Magnify the Lord: look a little closer

O magnify the LORD with me, And let us exalt His name together. (Ps. 34:3)

What does it mean to magnify the Lord? We normally think about magnifying things that are small. Sometimes there is no other way to see the details. We put small things under a magnifying glass to see them better. We put tiny things on slides and view them under a microscope and can see their cellular structure. The most powerful electron microscopes are even used to look at things at the atomic level. That’s really small.

But God isn’t small. Why do we need to magnify Him? How is it even possible to make Him bigger than He is? We already know that He is bigger than we can even fathom. But the reality is that if you try to see all of God, you won’t be able to comprehend Him. You can’t step back far enough to get a perspective on the whole of God. It’s impossible to focus on all of God. To really see Him, you have to change your perspective. You need to look a little bit closer.

That’s what it means to magnify the Lord. It’s about getting up close and personal with one of the many aspects of who He is. It’s about looking at the reflection of light from a single one of His facets.

What Can You See?

Think for a moment about satellite pictures of the earth. As beautiful and awe-inspiring as those images are, you can’t look at those pictures and think you’ve really seen all you can of the earth. You can see the whole earth, but you can’t see the details that make it so magnificent. To do that, you have to increase the magnification so you can look a little closer. You zoom in to see more detail. A continent. A coastline. Go for more detail – focus on a particular city. A street. A house. Even a single person, tree, or flower if you are using the right camera.

But you aren’t done there. That person has details that can’t be seen with the naked eye. There are tissues, cells, atoms, and molecules. Each aspect, each detail, celebrates the glory of God. But you can’t see it unless you look a little closer.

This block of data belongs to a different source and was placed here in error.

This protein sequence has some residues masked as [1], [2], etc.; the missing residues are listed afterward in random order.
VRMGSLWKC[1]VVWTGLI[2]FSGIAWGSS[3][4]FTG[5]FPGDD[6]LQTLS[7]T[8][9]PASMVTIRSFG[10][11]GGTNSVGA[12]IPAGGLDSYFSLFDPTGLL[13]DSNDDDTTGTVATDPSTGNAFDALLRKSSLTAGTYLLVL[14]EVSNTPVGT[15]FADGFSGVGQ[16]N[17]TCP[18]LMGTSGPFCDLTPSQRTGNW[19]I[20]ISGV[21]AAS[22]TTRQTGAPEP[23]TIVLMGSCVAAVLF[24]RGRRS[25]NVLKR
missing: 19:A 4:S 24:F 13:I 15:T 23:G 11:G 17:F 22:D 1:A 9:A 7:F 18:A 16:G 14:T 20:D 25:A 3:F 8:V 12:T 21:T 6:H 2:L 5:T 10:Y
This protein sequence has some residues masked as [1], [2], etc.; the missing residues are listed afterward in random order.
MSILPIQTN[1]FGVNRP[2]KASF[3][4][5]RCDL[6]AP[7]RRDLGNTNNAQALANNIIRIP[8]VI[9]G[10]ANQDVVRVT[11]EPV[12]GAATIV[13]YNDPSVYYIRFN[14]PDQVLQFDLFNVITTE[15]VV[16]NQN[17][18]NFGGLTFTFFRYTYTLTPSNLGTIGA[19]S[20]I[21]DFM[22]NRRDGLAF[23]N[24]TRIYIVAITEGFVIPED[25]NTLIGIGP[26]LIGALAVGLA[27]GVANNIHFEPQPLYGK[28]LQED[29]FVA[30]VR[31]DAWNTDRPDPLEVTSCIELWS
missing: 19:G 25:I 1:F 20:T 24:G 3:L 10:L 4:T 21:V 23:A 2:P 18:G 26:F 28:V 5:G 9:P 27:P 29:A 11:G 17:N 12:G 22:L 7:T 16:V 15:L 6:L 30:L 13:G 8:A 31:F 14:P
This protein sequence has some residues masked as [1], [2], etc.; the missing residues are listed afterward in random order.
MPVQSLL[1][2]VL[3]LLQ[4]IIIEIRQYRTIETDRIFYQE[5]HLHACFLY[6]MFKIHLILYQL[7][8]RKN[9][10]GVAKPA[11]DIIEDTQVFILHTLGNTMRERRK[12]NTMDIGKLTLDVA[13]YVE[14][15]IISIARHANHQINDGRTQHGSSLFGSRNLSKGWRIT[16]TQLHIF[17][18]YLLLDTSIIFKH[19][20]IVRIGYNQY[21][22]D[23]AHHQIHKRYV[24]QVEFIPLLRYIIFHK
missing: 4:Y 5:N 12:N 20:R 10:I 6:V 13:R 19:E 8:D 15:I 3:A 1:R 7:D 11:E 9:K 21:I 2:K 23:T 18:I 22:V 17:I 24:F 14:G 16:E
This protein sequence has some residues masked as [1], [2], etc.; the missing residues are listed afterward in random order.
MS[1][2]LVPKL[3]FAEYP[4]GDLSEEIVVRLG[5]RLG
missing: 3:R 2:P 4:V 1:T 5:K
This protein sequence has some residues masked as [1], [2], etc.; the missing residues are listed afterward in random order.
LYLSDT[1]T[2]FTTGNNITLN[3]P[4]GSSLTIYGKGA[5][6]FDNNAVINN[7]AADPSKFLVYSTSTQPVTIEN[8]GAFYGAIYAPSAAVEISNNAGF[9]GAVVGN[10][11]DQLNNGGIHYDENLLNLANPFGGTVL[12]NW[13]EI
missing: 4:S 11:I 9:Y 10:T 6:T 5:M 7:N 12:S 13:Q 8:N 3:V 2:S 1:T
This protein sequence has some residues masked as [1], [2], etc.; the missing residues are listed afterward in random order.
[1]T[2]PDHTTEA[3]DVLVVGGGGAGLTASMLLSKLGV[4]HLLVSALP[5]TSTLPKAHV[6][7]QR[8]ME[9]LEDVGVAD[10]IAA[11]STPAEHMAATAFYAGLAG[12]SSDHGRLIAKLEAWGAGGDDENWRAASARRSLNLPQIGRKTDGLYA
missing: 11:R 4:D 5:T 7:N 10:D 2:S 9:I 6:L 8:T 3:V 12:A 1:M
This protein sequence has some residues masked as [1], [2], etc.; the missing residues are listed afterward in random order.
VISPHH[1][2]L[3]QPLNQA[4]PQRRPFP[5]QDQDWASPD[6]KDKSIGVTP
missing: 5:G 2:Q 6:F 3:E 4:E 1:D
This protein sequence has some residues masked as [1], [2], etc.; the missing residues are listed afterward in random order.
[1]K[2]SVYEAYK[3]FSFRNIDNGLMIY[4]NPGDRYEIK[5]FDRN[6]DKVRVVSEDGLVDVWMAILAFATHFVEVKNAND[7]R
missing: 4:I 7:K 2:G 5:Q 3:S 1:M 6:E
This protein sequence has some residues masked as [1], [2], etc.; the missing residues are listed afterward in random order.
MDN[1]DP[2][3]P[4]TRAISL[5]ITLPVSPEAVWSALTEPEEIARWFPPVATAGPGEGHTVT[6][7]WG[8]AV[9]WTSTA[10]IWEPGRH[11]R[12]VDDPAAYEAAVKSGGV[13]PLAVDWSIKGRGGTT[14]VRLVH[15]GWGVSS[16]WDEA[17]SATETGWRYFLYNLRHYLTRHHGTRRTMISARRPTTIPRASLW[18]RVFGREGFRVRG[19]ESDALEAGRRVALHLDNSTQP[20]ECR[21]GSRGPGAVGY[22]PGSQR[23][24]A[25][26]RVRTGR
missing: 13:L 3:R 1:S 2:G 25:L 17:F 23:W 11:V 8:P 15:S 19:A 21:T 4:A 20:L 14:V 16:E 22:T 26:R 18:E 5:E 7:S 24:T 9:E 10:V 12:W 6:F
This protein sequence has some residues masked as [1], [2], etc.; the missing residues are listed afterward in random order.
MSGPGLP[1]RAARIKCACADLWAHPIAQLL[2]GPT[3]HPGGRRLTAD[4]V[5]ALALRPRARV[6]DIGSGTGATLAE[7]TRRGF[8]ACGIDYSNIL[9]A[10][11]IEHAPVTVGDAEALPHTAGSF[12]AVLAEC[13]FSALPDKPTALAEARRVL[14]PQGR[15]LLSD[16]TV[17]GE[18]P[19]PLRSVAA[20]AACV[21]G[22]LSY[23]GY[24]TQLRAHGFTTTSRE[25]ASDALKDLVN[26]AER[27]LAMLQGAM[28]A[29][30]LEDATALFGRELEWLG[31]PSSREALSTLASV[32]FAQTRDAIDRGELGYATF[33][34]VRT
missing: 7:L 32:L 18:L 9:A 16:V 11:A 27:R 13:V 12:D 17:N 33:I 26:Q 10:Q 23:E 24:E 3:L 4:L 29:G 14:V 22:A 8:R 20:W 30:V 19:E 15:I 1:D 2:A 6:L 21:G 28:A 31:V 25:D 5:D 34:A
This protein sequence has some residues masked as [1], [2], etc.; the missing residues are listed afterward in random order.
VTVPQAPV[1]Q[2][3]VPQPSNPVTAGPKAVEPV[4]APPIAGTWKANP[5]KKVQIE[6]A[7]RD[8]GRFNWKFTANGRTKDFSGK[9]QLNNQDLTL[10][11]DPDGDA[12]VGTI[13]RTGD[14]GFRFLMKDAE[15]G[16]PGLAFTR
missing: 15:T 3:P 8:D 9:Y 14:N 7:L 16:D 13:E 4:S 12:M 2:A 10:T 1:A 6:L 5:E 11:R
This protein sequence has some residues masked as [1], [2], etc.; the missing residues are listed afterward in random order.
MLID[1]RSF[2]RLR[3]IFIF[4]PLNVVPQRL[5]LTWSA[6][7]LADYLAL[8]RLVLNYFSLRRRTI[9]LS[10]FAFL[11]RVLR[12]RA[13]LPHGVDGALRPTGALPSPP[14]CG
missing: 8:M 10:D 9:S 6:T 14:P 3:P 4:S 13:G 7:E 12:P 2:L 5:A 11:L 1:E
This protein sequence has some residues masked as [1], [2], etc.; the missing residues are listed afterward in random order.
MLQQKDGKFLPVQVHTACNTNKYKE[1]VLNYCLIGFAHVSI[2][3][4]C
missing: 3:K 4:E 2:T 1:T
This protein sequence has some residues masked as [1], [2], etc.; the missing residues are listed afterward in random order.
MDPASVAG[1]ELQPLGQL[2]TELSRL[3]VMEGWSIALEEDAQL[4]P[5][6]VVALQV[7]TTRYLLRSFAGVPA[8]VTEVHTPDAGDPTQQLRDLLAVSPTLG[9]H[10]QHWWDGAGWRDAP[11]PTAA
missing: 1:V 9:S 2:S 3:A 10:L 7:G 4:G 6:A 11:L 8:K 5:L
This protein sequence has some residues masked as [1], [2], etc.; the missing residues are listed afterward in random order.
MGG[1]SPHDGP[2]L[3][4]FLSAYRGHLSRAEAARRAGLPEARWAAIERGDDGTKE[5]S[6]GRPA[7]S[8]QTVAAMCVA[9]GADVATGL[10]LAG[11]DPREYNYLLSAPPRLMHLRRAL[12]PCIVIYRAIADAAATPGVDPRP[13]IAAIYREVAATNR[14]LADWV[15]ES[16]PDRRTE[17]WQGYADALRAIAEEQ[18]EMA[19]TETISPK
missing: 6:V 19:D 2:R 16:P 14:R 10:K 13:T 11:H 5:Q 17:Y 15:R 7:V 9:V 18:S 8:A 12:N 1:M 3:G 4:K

How Much Do You Know?

Another way of thinking about magnification is the ability to not just see God, but to understand Him. If you’re reading this, you know the English language. But how much do you know, really? What if someone gave you a copy of Webster’s Unabridged dictionary? It’s highly unlikely that you know more than a relatively small percentage of all the words contained in that massive tome. You know the language in general, but you don’t know all of its details.

Chances are I know some words that you don’t because of choices I’ve made and things that I’ve been involved in. I have some specialized training in music, for instance, that has exposed me to words that not everyone knows. There are also words you will know that I don’t for the same reasons. When I need to know a word that I haven’t come across before, I will look it up in the dictionary (usually online these days, but the principle is the same). The dictionary helps me focus on the specific meaning of a specific word. It magnifies a specific piece of the language that I know, revealing something new to me.

And with every degree of magnification, my perspective changes. With language, it helps me communicate more effectively. If I’m looking through a telescope or a microscope, it helps me understand the world a little better. Unfortunately, there’s no device that will help me get a closer look at God. So how do I do that?

I think there are three basic areas in which we can magnify the Lord in our own lives and for others.

In Thoughts

Finally, brethren, whatever is true, whatever is honorable, whatever is right, whatever is pure, whatever is lovely, whatever is of good repute, if there is any excellence and if anything worthy of praise, dwell on these things. (Phil 4:8)